30 November 2017 11.30am — 2.30pm
Centre for Digital Scholarship, Weston Library (Map)
Pip Wilcox email@example.com
How do we evaluate the relationship between different iterations of ideas in text form?
- Nicholas Cole and Alfie Abdul-Rahman: The Quill Project
- Radoslaw Zubek, David Doyle, and Abhishek Dasgupta: Measuring Government Policy with Text Analysis project
- David Price: DebateGraph - Exploring the Intention to Withdraw from the Union
- Félix Krawatzek: Buying Words? The impact of donations on political language
This workshop brings together experts from four projects which are using digital methods to analyze, understand, and re-present negotiated texts. Taking UK government policy documents, the creation of the American Constitution, current political debate, and the economic cost of political language as their subject matter, each speaker will outline the motivation for their work and the approaches they have taken towards answering questions such as:
- Are government regulations becoming more or less business friendly?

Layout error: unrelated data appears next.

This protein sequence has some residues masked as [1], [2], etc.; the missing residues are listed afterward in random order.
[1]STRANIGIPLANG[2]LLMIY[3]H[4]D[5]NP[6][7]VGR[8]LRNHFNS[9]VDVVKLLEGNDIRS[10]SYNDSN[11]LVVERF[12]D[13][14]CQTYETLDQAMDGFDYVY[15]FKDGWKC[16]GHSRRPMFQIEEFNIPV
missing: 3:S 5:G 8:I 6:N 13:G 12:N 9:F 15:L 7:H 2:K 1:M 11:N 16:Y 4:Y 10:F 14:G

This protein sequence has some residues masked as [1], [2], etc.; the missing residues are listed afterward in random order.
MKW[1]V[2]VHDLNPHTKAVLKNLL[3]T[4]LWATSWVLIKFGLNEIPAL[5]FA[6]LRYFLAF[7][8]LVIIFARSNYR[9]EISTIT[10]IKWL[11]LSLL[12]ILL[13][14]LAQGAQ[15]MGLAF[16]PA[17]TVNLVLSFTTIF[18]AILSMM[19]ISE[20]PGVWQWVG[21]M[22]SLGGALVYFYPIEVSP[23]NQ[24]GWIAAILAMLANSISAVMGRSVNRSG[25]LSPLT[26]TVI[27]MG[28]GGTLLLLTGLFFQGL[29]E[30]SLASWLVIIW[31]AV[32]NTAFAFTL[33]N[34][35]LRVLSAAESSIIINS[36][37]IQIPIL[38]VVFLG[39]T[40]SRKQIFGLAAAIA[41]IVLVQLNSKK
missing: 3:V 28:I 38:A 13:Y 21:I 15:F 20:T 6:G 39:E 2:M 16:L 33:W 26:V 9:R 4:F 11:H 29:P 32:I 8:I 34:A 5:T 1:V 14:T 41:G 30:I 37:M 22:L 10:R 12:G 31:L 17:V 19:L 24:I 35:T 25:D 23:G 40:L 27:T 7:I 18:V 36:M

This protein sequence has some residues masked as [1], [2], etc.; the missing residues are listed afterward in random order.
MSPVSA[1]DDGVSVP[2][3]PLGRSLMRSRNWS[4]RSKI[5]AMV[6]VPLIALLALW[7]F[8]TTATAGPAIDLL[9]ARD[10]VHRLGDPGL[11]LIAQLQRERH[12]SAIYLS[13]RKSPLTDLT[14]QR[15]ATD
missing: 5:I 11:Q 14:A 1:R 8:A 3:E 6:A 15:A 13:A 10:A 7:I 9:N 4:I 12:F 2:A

- Which State's representatives contributed the most successful proposals to the American Constitution?
- What common threads of agreement are there in differing political viewpoints?
- How much money does it take to change the language in the US Congress?
This workshop will be of interest to people working in history, politics, computational linguistics, visualization, or the application of digital innovation to research.
This workshop is convened by:
- Centre for Digital Scholarship
- TORCH Negotiated Text Network
- Quill Project
- Measuring Government Policy with Text Analysis
To register, please email Pip Willcox (firstname.lastname@example.org) with:
- Your name
- Your email address
- Access or dietary requirements